Matt McNany has “basically been farming since he could walk,” says his mother, Lynna McNany, who is Bon Appétit’s operations manager at Grove City College.
“When he was little, like 6 or 7, he came to me and said, ‘I want to buy turkeys. I want to raise them and sell them at Thanksgiving,’” recalls Lynna with a smile in her voice. She and her husband staked him, and Matt paid them back and “made enough money to buy his own four-wheeler that year!” The middle son, Matt grew up on the family farm a few miles outside of Grove City, PA. The McNanys raised horses and cows and chickens, and always sold “freezer beef ” (whole animals direct to consumer). Their kids were big into 4-H and rodeos. But Matt embraced the farming side a lot more than his two siblings, and in fact has made it his business since he was 16.
In 2011, when he was 16, he again came to Lynna and said he wanted to get a job. Pickings were slim, and “he’s not the kind of kid who could work at a fast food restaurant,” she explains. Grove City College’s then–executive chef was looking to expand his Farm to Fork roster, particularly in locally raised meat, and suggested that maybe Matt could expand the McNanys’ beef herd. Lynna and her husband had a serious talk with Matt about the responsibility, and he was game. 5M Farms was born.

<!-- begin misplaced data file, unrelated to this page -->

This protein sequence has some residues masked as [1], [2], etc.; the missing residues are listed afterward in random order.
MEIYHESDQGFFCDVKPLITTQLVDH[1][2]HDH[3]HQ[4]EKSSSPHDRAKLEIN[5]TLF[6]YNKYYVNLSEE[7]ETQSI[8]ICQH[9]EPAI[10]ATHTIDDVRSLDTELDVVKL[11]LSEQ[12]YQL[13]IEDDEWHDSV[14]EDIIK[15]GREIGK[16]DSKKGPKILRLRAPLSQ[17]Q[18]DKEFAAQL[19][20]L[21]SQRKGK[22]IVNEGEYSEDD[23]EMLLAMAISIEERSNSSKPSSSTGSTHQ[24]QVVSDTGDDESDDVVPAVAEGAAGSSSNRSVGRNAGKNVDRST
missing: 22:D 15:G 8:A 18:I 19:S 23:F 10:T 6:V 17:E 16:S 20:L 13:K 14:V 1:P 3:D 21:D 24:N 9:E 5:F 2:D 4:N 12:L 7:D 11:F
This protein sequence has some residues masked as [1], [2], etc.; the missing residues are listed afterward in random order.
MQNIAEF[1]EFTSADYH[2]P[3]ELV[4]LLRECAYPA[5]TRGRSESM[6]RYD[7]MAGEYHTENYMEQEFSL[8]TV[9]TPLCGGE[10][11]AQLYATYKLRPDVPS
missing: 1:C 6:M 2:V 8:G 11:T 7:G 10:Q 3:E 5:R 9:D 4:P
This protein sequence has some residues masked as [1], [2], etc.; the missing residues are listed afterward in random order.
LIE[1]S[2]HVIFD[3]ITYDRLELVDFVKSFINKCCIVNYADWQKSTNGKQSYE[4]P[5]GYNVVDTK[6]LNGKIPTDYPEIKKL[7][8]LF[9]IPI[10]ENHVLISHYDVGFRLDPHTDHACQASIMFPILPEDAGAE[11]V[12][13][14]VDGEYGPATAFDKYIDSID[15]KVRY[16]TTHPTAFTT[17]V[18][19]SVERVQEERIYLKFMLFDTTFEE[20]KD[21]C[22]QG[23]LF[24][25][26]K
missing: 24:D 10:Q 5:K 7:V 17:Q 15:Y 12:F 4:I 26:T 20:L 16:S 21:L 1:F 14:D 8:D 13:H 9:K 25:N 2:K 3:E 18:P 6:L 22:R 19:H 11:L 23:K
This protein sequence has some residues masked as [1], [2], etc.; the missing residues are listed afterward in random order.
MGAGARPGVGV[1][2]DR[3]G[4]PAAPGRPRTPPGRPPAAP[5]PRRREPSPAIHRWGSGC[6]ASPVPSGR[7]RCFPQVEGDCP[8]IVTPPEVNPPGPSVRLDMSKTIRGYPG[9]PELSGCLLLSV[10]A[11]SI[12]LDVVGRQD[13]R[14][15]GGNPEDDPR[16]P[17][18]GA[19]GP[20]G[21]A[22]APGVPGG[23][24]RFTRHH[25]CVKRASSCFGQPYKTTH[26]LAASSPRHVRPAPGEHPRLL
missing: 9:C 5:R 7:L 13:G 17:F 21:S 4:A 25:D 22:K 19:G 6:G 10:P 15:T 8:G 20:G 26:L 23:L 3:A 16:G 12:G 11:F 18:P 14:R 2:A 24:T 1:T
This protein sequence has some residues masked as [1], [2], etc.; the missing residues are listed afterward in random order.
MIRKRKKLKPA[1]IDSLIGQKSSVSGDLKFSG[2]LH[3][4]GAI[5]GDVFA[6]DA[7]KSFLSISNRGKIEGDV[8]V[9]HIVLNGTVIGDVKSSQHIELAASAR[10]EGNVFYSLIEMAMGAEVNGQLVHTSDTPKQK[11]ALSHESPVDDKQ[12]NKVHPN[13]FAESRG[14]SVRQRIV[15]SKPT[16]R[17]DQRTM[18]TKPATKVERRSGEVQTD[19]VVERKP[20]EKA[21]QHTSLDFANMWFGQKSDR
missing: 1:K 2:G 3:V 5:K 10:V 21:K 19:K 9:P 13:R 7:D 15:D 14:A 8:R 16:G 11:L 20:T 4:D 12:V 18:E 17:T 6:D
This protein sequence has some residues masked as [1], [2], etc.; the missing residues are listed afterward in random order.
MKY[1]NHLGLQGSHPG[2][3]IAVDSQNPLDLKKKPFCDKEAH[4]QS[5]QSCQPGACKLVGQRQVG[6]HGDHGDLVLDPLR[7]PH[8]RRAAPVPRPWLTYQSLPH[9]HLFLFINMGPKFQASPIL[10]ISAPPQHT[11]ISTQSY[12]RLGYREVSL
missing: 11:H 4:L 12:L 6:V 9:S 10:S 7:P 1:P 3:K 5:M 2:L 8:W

“Farming has always been a passion of mine and being able to work with Bon Appétit has turned that dream into a reality.”
There was a learning curve. Not only did Matt have to grow his herd fast in order to supply the volume the college needed, but he had to get liability insurance on the farm and a vehicle to transport the cattle. He had to get inspected, and he had to figure out how to keep his herd healthy without antibiotics and fatten them without added hormones, to meet Bon Appétit standards. Lynna and Matt called their vet for help, to teach them about different feeds and ways to treat the calves when they have runny noses.
Just two years later, when Matt turned 18, he graduated and took over the farm full-time. He raises 15 to 20 head at a time, keeping track of where each is in its growth cycle so he can deliver about 500 pounds of ground beef a week, and bones that the Bon Appétit team uses to make stock. He also still sells freezer beef, and when he has extra, he supplies local restaurants.
“Matthew has been the driver of the company. He’s a great young man, and the relationship is phenomenal,” says General Manager JonErik Germadnik.
Matt always comes to the college on Bon Appétit’s Eat Local Challenge Day, setting up a table and talking to students his own age about farming. “Students don’t think about where their meat comes from, but when they talk to him, they really get it,” says Lynna proudly. “And he loves seeing them enjoy his beef.” Partnering with Bon Appétit has been a dream come true, says Matt: “Farming has always been a passion of mine and being able to work with Bon Appétit has turned that dream into a reality.”